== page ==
Also looked at the final 2 unique stepped double row bearings that sit at the rear of the box between 4th gear and the 5th gear extension housing.  In addition to supporting the primary & pinion shafts, they also control fore and aft movement of the shafts (i.e zero).   I washed them in paraffin, examined them and held them in the press with the split centre sections pushed together, to mimic the installed condition.   Put a dial gauge on them, which confirmed zero axial & radial movement, so they will be reused.  That's over £500 saved..... 

Remaining primary shaft bearing and diff support bearings are a common size and even SKF versions can be found inexpensively.   

Next job is to clean all the remaining internals.    

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On removal, I distorted the very feisty snap ring that secures 3rd gear to the primary shaft.  Turns out it is selective thickness, which controls the end float of 3rd gear.  SJ's price is over £50 delivered for this snap ring!   Supply and demand I assume, but even if Id won the Euro Millions I would not pay such an absurd price.

Anyway, 2 mins on Google has located the correct item, seemingly readily available, in Europe starting from 2.5 Euro....   (plus potage).   

So the plan is also to size up the selective washer that controls pinion height and with a bit of luck I may find both of these from the same supplier. at a sensible price.   

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So, plan C was to dismantle another spare box, so I could do a direct comparison of a few bits.  However, there is no way my adapted 'professional' open ender is going to get the speedo worm/pinion nut off the pinion shaft.  I can feel it flexing as I'm leaning on a motorcycle fork tube extension handle - This is the tightest one I've come across.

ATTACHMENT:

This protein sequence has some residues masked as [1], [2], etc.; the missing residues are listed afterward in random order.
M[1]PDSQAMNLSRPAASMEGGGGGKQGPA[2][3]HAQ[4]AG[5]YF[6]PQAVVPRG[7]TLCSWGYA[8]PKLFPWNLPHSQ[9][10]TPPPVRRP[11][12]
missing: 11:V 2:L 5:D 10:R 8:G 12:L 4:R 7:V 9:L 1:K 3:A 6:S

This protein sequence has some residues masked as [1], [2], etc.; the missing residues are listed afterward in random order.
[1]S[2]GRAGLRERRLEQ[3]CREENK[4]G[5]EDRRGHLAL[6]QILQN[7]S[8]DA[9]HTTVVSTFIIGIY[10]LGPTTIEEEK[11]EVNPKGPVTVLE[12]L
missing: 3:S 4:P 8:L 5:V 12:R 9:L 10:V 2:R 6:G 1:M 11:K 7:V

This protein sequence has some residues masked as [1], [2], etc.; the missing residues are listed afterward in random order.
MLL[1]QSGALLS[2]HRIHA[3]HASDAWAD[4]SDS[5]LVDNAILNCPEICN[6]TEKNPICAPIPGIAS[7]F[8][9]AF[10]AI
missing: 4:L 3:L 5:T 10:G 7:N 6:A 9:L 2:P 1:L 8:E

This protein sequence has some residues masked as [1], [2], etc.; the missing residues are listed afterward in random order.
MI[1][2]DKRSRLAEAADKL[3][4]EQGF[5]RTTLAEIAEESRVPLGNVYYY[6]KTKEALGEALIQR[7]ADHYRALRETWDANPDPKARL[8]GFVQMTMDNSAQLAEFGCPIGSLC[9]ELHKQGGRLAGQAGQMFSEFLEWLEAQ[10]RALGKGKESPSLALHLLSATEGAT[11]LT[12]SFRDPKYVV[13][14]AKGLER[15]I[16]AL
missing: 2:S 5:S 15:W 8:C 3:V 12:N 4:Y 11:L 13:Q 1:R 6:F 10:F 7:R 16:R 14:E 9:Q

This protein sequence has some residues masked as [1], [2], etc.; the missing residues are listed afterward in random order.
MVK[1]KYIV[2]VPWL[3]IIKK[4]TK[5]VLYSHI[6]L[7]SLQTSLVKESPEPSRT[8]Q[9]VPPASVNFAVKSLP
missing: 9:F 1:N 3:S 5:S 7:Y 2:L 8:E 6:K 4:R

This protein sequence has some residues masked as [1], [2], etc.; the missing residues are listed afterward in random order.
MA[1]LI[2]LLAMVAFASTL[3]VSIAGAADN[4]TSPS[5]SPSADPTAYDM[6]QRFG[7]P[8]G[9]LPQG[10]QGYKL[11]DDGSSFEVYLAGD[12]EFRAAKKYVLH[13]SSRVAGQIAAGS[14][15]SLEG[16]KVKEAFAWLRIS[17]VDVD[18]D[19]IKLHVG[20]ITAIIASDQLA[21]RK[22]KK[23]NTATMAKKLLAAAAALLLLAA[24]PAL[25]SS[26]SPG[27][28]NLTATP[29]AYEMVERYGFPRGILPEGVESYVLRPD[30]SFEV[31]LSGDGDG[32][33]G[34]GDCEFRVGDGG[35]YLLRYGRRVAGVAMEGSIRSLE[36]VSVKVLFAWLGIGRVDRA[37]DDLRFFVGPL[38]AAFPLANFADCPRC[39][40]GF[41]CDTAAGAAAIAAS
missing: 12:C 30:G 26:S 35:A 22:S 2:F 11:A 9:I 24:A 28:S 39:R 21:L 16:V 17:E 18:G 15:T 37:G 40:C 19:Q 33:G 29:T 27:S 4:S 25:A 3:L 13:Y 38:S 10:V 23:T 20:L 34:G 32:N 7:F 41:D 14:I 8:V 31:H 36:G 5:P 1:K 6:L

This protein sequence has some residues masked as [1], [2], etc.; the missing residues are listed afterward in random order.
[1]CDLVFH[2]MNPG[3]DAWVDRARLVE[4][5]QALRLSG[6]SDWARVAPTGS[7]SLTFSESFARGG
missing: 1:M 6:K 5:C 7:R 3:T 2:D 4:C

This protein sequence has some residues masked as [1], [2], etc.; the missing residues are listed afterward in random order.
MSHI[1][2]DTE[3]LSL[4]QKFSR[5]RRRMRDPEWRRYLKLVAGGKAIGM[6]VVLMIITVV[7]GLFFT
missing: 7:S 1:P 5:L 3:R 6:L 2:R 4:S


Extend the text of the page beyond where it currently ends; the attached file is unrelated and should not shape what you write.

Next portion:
I have a plan for a new version, which will start life as a very large socket - Will need to wait a few days for that to arrive. 

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Posted (edited)

The 'nut' that secures the pinion shaft assembly doubles as the speedo drive worm gear requires a 36mm AF 'spanner' no more than 5mm wide.   This nut can vary between not very tight, to extremely tight.   The one that I've just removed was way beyond the capability of a viscous fan spanner or even my modified forged open end spanner, so a new approach was required.

A 46mm socket is a nice sliding fit over the worm drive.  I then created 2 hardened steel rollers of 8.25mmx5mm from a drill bit shank.  These were then placed on the 2 flats of the 'nut' and the socket slid onto them.   This then created a roller clutch to allow as much torque as I needed.   Still too tight for the rattle gun and 1/2 drive was flexing with an extension bar applied.  So used some good quality Stiltsons on the OD of the (unchromed) socket, again with a large extension used.   This did the trick and the pinion nut unscrewed with no damage.   The process will be reversible for assembly and allow a torque wrench to be used.       

Just a matter now of deciding which parts will be replaced and which box to rebuild.  

Edited by 910Esprit
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Acquired a depth micrometer and slip gauges to allow a bit more precision than my previous vernier caliper pinion height measure.   I can confirm something that Georgio previously mentioned on another thread, which I'll admit I was a little sceptical of...  However, I can empirically confirm that the centreline of the diff bearings is not aligned to the machined face of the diff housing!   I have measured 2 sets of cases and in both instances the centreline is approx 15 thou nearer the pinion than the machined face.   As the factory tool and pinion depth uses the bearing centreline as its datum this is fine.   Pretty much everyone using a non-factory tool will use the machined face as their datum.   This will clearly result in a significant error if its the only measure used.   Now I've calculated the offset, I can use the machined face of the casing, but need to subtract an addition 15 thou (converted to metric of course)

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Posted (edited)

Done loads of relative measuring while waiting for a few parts (using a depth micrometer and getting fully repeatable results).  here's the findings: